Atmos. Chem. Phys. Discuss., 10, 25287-25327, 2010
www.atmos-chem-phys-discuss.net/10/25287/2010/
doi:10.5194/acpd-10-25287-2010
© Author(s) 2010. This work is distributed
under the Creative Commons Attribution 3.0 License.
Review Status
This discussion paper has been under review for the journal Atmospheric Chemistry and Physics (ACP). Please refer to the corresponding final paper in ACP.
Dependence of aerosol-precipitation interactions on humidity in a multiple-cloud system
S. S. Lee
NOAA Earth System Research Laboratory, Chemical Sciences Division, Boulder Colorado, USA
Cooperative Institute for Research in Environmental Sciences (CIRES), University of Colorado, Boulder Colorado, USA

Abstract. This study examines the dependence of aerosol-precipitation interactions on environmental humidity in a mesoscale cloud ensemble (MCE) driven by deep convective clouds. It is found that increases in aerosol enhance evaporative cooling, which raises not only the intensity of vorticity and entrainment but also that of downdrafts and low-level convergence or gustiness. The increase in vorticity tends to suppress precipitation. The increase in low-level convergence tends to enhance precipitation by generating more secondary clouds in a muptiple-cloud system simulated here.

At high humidity, the effect of increased vorticity on cloud-liquid mass and, thus, precipitation is outweighed by that of increased low-level convergence. This leads to aerosol-induced precipitation enhancement. When humidity lowers to mid humidity, the effect of aerosol on low-level convergence still dominates that on entrainment, leading to precipitation enhancement with increased aerosol. With the lowest humidity in the current work, the effect of aerosol on entrainment dominates that on low-level convergence, leading to precipitation suppression with increased aerosol. Hence, there is not only a competition between the effect of evaporation on vorticity and that on low-level convergence but also the variation of the competition with humidity. This competition and variation are absent in a single-cloud system where the effect of low-level convergence on secondary clouds is absent. This exemplifies a difference in the mechanism which controls aerosol-precipitation interactions between a single cloud and a multiple-cloud system.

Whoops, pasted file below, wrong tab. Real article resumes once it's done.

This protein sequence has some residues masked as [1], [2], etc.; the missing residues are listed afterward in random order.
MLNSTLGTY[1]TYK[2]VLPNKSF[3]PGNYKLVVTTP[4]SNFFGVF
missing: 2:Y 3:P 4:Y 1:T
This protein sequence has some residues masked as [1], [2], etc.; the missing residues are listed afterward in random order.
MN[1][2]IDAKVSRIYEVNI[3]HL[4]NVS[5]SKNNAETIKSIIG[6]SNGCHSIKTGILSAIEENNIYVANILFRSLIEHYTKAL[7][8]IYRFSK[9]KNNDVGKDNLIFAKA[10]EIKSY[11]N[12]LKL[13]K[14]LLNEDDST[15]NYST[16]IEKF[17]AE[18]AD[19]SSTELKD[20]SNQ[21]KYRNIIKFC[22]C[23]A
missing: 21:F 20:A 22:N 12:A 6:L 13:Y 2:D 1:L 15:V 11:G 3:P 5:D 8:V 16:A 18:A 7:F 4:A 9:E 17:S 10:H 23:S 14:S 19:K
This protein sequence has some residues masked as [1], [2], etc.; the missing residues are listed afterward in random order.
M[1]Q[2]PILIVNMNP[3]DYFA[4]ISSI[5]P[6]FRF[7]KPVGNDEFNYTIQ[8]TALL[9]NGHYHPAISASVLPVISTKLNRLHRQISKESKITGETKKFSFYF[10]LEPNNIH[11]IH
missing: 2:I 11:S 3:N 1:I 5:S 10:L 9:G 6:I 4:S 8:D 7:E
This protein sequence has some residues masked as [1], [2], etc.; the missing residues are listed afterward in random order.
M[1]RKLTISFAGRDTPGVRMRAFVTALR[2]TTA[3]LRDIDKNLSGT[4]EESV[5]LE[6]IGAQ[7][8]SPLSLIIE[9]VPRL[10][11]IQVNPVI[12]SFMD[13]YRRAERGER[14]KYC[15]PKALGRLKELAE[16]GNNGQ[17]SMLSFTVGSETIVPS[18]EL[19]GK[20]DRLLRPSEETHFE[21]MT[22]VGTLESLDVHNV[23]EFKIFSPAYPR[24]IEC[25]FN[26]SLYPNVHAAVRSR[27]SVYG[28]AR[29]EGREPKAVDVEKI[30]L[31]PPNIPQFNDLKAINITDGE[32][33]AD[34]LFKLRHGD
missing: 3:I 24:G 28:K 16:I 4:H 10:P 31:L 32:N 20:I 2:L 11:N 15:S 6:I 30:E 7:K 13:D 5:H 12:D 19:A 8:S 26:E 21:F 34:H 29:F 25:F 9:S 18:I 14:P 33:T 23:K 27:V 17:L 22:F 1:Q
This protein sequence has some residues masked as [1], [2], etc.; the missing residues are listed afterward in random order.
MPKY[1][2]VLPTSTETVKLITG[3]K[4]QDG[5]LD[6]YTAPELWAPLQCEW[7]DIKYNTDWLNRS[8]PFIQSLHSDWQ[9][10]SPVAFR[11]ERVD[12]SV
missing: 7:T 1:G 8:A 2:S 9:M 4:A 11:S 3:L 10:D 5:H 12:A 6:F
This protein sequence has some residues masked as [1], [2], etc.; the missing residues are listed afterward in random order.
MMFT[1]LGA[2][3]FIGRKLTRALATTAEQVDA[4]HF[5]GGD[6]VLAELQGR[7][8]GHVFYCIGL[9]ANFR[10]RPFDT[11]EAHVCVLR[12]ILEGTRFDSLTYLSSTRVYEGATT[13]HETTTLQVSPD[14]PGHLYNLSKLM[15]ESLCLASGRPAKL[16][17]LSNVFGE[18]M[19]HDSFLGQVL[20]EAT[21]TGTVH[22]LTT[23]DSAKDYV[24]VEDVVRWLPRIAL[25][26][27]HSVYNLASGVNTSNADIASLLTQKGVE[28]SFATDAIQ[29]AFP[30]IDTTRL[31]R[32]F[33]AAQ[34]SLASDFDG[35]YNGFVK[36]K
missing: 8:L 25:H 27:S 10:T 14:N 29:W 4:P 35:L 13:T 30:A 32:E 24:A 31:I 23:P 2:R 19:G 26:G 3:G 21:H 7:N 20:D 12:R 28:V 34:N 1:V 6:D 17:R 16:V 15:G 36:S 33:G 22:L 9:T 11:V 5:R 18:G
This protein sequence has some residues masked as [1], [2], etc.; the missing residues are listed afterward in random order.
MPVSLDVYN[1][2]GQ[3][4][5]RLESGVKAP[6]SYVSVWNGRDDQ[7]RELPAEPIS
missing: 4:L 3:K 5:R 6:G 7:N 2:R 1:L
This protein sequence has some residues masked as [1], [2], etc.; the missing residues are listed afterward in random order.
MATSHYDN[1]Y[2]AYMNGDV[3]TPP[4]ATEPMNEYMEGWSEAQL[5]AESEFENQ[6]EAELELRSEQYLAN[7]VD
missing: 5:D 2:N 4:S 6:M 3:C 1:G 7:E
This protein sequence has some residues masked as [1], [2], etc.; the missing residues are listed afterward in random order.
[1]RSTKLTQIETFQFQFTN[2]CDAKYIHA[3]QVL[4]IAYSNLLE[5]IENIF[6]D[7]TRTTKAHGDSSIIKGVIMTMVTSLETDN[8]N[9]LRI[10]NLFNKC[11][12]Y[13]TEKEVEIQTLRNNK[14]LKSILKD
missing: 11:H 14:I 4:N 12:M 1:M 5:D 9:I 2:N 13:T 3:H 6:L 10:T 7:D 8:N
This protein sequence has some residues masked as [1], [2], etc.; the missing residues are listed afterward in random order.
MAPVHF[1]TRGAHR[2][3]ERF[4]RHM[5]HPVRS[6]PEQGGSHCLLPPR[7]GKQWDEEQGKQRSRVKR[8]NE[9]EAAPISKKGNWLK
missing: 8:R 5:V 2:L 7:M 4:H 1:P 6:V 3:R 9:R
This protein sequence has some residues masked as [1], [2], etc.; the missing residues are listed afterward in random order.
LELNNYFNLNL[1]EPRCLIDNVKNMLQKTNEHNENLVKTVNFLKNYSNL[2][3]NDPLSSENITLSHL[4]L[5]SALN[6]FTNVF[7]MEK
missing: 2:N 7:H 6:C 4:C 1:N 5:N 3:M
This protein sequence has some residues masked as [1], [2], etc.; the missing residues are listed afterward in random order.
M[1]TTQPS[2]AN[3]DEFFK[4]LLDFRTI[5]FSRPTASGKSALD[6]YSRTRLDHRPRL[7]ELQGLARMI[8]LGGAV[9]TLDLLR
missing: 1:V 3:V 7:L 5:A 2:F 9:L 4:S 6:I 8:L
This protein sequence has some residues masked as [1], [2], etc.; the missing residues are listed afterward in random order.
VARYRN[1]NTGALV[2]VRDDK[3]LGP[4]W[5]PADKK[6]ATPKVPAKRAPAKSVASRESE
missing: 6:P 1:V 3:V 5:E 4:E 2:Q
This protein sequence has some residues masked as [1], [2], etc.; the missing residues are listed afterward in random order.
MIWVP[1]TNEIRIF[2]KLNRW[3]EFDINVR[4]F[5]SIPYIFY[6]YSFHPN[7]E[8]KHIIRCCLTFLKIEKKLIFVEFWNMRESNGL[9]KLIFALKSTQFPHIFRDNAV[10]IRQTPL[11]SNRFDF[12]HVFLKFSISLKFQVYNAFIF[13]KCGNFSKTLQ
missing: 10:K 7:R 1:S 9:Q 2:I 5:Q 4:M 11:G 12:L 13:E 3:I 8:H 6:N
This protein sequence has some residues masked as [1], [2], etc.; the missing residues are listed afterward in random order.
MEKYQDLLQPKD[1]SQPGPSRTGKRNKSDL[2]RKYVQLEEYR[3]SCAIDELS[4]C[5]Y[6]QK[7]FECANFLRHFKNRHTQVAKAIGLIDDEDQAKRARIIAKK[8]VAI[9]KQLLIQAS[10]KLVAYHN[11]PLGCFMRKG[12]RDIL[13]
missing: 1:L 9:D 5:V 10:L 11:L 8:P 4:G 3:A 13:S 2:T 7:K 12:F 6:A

Citation: Lee, S. S.: Dependence of aerosol-precipitation interactions on humidity in a multiple-cloud system, Atmos. Chem. Phys. Discuss., 10, 25287-25327, doi:10.5194/acpd-10-25287-2010, 2010.
 
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